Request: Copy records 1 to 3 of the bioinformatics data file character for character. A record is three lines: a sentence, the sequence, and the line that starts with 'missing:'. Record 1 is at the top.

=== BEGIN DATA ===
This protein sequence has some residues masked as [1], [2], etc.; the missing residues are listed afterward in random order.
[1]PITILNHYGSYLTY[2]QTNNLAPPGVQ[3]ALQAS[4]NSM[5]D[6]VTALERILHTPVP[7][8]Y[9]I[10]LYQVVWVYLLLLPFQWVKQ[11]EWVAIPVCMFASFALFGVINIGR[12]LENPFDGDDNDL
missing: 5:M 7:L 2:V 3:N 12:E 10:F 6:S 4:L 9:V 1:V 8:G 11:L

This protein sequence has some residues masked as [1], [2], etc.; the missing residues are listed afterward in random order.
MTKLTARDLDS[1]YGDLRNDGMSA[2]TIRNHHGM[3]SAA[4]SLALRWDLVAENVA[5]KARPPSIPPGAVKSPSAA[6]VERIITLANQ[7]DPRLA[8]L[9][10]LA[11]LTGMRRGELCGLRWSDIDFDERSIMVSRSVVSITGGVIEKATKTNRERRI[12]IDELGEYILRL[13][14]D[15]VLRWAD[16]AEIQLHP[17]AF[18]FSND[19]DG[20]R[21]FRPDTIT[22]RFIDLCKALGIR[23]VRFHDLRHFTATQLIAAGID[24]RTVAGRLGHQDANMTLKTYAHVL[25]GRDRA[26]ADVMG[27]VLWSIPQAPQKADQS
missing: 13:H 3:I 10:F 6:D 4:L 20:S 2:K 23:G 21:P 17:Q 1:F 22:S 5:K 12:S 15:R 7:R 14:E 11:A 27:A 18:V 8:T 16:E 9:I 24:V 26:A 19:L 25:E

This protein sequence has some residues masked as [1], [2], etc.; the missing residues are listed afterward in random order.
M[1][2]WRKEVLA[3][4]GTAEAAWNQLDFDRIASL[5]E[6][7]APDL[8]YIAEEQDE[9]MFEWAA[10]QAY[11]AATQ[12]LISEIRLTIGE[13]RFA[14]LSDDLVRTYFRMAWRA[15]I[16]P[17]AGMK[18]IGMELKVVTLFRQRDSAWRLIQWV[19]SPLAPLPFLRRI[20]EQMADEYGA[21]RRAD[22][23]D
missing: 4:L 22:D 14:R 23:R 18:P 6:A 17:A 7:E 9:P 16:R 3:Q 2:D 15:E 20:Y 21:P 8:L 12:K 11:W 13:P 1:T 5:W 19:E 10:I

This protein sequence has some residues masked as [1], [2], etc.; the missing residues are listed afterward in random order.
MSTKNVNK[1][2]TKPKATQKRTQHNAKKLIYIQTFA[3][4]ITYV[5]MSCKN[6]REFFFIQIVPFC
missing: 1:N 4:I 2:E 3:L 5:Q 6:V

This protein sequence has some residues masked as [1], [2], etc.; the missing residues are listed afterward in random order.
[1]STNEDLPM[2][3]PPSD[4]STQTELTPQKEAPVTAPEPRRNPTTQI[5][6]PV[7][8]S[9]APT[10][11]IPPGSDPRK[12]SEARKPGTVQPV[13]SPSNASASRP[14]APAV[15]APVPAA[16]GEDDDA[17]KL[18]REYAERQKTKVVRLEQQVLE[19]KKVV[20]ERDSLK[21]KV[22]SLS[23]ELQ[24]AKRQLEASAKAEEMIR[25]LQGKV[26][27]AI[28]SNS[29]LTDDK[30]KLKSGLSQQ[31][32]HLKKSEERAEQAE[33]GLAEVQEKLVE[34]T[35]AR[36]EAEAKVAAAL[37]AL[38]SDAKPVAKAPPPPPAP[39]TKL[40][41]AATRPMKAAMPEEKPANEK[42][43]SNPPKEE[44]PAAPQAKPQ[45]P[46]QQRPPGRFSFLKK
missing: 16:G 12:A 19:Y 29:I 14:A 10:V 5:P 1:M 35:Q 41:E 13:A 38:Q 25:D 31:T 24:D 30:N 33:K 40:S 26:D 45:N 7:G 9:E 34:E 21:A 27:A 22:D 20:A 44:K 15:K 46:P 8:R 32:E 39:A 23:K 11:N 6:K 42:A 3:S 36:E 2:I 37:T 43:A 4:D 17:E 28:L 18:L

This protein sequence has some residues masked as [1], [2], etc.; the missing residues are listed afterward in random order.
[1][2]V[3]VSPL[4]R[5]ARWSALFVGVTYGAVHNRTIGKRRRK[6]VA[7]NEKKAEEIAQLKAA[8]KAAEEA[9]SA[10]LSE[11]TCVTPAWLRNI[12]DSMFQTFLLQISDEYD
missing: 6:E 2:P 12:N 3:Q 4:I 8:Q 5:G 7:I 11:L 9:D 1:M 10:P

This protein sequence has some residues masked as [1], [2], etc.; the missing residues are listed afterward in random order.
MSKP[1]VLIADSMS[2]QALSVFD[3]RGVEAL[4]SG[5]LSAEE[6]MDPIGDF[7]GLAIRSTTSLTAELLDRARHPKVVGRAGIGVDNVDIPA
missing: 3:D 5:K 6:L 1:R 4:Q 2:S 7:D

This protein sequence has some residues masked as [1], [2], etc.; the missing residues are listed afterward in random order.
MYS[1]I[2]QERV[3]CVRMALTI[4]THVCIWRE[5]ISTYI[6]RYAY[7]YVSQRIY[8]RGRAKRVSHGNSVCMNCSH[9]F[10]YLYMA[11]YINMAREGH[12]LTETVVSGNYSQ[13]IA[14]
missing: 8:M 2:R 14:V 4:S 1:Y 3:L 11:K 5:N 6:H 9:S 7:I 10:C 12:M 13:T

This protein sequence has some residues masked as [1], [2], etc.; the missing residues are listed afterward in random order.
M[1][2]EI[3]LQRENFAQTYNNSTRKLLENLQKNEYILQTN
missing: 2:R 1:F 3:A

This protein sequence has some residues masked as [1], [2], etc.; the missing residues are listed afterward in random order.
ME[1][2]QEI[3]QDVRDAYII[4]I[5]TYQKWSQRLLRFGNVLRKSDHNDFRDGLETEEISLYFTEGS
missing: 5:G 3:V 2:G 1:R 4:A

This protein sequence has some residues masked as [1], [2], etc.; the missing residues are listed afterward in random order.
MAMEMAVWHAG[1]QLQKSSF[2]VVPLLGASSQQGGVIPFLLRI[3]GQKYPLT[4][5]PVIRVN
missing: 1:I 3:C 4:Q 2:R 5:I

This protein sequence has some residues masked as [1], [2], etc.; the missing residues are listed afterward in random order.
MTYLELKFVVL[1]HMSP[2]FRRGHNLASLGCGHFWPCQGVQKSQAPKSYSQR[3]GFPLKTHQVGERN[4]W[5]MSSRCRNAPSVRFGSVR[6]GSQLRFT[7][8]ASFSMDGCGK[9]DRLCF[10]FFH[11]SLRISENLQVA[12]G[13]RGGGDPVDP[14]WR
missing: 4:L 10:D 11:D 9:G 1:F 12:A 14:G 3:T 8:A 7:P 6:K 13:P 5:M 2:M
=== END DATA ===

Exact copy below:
This protein sequence has some residues masked as [1], [2], etc.; the missing residues are listed afterward in random order.
[1]PITILNHYGSYLTY[2]QTNNLAPPGVQ[3]ALQAS[4]NSM[5]D[6]VTALERILHTPVP[7][8]Y[9]I[10]LYQVVWVYLLLLPFQWVKQ[11]EWVAIPVCMFASFALFGVINIGR[12]LENPFDGDDNDL
missing: 5:M 7:L 2:V 3:N 12:E 10:F 6:S 4:L 9:V 1:V 8:G 11:L

This protein sequence has some residues masked as [1], [2], etc.; the missing residues are listed afterward in random order.
MTKLTARDLDS[1]YGDLRNDGMSA[2]TIRNHHGM[3]SAA[4]SLALRWDLVAENVA[5]KARPPSIPPGAVKSPSAA[6]VERIITLANQ[7]DPRLA[8]L[9][10]LA[11]LTGMRRGELCGLRWSDIDFDERSIMVSRSVVSITGGVIEKATKTNRERRI[12]IDELGEYILRL[13][14]D[15]VLRWAD[16]AEIQLHP[17]AF[18]FSND[19]DG[20]R[21]FRPDTIT[22]RFIDLCKALGIR[23]VRFHDLRHFTATQLIAAGID[24]RTVAGRLGHQDANMTLKTYAHVL[25]GRDRA[26]ADVMG[27]VLWSIPQAPQKADQS
missing: 13:H 3:I 10:F 6:D 4:L 20:S 2:K 23:G 21:P 17:Q 1:F 22:S 5:K 12:S 15:R 7:R 14:E 11:A 27:A 18:V 8:T 16:E 9:I 24:V 26:A 19:L 25:E

This protein sequence has some residues masked as [1], [2], etc.; the missing residues are listed afterward in random order.
M[1][2]WRKEVLA[3][4]GTAEAAWNQLDFDRIASL[5]E[6][7]APDL[8]YIAEEQDE[9]MFEWAA[10]QAY[11]AATQ[12]LISEIRLTIGE[13]RFA[14]LSDDLVRTYFRMAWRA[15]I[16]P[17]AGMK[18]IGMELKVVTLFRQRDSAWRLIQWV[19]SPLAPLPFLRRI[20]EQMADEYGA[21]RRAD[22][23]D
missing: 4:L 22:D 14:R 23:R 18:P 6:A 17:A 7:E 9:P 16:R 3:Q 2:D 15:E 20:Y 21:P 8:L 12:K 11:W 13:P 1:T 5:W 19:E 10:I